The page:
As Heat Use Rises, So Do Fire Hazards: Some Checks to Stay Safe This Winter
This past November was colder than usual in the U.S. (though it was exceptionally warm elsewhere in the world), which is likely to prompt increased use of heating devices in facilities and cause a corresponding increase in fire hazards.
According to government research, December fires account for an average of 415 deaths and 1,650 injuries, and are typically 8% more costly than fires occurring during other winter months. Facility managers should take care to double check all fire-related systems and protocols to ensure they’re working properly.
For facilities managers who use CMMS software to track assets and inspections, simple checks of fire detection/alert systems, fire extinguishers, and fire hydrants could spell the difference between zero or a minor incident and a multi-million dollar disaster.
Test alarm and smoke detection systems
Commercial facilities typically rely on complex fire detection and alarm systems that incorporate a range of components and devices, including strobe lights, speakers, smoke sensors, programmable command units, sprinklers, etc. Maintenance and testing must therefore be thorough in order to ensure that all of these components are working properly.
Depending on the size of the facility, suppliers of these systems may include routine maintenance services. In cases where they don’t, however, it is worth the time it takes to read through manufacturer manuals and add all recommended maintenance and inspections to schedule groups in your CMMS program.
For residential properties, ensuring that smoke detectors are functioning properly is the single most important fire safety measure. Two-thirds of all fire-related deaths occur on properties that lack functioning smoke detectors.
Beyond these basic checks, there are other checks that can be performed periodically. A detailed breakdown of some of these, along with the intervals at which they should be performed, can be found here.
Inspect fire extinguishers
As mentioned above, December fires tend to be deadlier and costlier than average. This is largely due to increased cooking and holiday decorations, which tend to be containable if they are responded to quickly with functioning fire extinguishers.
Fire extinguishers tend to sit neglected over extended periods of time, gathering dust and other debris that can cause them to malfunction when they’re needed. And because they’re generally used only rarely, they can wind up becoming blocked behind boxes or furniture, making them difficult to find or access, and potentially damaging them over time. Regular should be performed at least monthly to prevent these issues from developing.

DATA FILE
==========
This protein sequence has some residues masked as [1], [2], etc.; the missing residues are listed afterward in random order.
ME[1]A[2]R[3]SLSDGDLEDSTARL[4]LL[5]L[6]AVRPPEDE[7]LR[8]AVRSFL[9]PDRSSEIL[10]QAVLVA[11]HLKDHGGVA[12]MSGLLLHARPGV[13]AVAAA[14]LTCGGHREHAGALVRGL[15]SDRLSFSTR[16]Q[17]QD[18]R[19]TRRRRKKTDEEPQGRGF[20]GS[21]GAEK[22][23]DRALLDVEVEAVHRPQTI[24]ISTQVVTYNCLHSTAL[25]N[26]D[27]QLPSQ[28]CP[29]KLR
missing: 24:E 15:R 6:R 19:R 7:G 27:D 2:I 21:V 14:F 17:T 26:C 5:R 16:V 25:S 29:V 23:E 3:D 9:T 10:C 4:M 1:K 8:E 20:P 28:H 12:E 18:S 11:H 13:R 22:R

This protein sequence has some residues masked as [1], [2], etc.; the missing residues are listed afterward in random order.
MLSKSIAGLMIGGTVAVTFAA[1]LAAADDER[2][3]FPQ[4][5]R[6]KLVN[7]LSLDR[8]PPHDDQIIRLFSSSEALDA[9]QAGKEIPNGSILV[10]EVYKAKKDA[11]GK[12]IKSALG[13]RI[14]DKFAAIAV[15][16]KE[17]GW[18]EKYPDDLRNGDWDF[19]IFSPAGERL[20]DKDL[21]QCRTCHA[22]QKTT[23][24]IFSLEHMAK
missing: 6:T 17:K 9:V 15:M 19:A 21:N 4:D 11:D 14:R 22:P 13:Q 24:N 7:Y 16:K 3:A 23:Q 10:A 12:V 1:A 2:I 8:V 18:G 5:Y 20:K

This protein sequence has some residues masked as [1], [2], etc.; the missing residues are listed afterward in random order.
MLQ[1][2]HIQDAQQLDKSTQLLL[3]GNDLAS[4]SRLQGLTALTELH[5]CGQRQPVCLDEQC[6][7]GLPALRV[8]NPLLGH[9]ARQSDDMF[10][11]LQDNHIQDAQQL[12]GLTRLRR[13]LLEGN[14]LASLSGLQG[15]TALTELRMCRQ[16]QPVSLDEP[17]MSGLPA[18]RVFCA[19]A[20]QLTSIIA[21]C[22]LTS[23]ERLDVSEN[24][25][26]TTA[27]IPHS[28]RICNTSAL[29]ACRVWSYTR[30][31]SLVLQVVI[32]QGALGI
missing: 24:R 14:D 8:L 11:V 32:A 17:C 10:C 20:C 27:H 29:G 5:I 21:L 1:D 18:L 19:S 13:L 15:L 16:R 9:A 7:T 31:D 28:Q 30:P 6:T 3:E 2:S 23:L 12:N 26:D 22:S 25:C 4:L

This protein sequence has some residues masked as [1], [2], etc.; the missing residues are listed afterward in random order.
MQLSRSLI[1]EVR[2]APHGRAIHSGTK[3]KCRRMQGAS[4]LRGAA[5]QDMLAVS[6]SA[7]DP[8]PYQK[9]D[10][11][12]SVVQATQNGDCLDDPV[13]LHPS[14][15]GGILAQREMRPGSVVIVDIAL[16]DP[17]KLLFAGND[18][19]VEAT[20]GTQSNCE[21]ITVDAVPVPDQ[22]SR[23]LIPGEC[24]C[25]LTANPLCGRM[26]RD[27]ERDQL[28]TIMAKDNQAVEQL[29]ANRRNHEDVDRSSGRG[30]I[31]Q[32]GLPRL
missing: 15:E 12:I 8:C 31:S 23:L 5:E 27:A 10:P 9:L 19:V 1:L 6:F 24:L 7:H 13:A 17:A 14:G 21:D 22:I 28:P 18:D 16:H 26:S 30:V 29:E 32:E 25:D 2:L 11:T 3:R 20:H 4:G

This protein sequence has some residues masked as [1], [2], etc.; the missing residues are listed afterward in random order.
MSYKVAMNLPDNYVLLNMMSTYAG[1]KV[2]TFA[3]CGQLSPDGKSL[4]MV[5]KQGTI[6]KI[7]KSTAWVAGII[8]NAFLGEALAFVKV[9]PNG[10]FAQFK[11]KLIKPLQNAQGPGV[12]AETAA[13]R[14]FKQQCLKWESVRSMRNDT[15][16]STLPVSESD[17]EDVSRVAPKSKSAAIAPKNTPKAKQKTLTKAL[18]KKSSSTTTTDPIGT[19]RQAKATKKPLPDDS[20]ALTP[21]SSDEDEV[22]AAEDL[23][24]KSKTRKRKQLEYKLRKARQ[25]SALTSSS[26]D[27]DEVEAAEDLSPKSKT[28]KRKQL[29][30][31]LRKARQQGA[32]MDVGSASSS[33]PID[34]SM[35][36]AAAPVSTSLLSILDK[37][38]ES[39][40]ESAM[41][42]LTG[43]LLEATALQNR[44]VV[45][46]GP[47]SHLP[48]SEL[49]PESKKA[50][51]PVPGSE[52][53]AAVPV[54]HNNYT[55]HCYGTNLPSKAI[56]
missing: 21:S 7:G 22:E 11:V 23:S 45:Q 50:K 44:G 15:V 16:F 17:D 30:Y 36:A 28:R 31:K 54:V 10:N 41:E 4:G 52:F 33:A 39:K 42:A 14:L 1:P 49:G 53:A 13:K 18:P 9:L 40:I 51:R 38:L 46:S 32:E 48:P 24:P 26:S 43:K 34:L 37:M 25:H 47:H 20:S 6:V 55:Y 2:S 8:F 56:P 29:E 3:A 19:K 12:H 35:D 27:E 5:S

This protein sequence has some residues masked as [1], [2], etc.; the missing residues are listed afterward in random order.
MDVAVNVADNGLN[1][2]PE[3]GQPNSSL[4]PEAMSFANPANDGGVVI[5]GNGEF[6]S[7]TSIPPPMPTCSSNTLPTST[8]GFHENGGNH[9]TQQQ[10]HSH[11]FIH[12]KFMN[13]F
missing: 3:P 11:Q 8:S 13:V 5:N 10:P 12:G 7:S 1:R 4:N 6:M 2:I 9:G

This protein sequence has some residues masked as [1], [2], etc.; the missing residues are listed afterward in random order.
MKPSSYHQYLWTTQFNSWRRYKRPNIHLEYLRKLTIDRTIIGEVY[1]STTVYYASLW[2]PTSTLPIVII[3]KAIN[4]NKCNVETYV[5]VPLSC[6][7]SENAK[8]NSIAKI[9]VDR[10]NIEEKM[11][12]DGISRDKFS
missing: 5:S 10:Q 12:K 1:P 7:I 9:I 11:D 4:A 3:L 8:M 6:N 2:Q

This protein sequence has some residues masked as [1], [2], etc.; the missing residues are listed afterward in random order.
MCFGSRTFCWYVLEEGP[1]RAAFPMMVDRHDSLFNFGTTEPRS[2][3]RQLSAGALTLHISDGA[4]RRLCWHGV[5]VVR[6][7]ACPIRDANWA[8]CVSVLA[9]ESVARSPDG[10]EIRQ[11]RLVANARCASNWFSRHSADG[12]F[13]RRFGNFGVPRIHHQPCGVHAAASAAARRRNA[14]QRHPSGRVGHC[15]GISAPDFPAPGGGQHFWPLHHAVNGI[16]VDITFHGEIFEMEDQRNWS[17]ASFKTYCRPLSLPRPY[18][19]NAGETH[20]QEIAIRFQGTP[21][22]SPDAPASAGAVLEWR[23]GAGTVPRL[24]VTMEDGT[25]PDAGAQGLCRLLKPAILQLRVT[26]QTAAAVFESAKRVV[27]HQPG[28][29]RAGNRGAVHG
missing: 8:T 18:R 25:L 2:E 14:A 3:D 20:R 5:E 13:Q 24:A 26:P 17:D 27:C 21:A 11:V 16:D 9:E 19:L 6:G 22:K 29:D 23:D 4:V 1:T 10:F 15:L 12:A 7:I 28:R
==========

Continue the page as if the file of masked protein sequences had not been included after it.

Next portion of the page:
Hydrostatic testing also needs to be performed on all extinguishers to ensure that they contain the proper amount of pressure. Certain types of chemical extinguishers need to be shaken as frequently as once per month to prevent certain components from settling or “packing.”
ManagerPlus has a client that lost an entire facility to a fire because the nearest fire hydrant didn’t have adequate pressure. Now, they perform hydrant pressure checks as part of a detailed fire-safety preventive maintenance routine, which they implemented using ManagerPlus Enterprise.
Responsibility for testing hydrants will either fall on municipal fire authorities or private property owners themselves. In the case of the latter, it can be easy to forget that hydrant testing must be handled by facility/property managers. The fire department of Colorado Springs, for instance, is only responsible for about three-fourths of fire hydrants in their jurisdiction, leaving some 3,000 must be tested and maintained by private property owners.
Considering the severe consequences associated with fires, it important to review all safety protocols, but the above tips should provide a solid start. Be sure to check back here regularly for all the latest maintenance news, tips, and insights from ManagerPlus.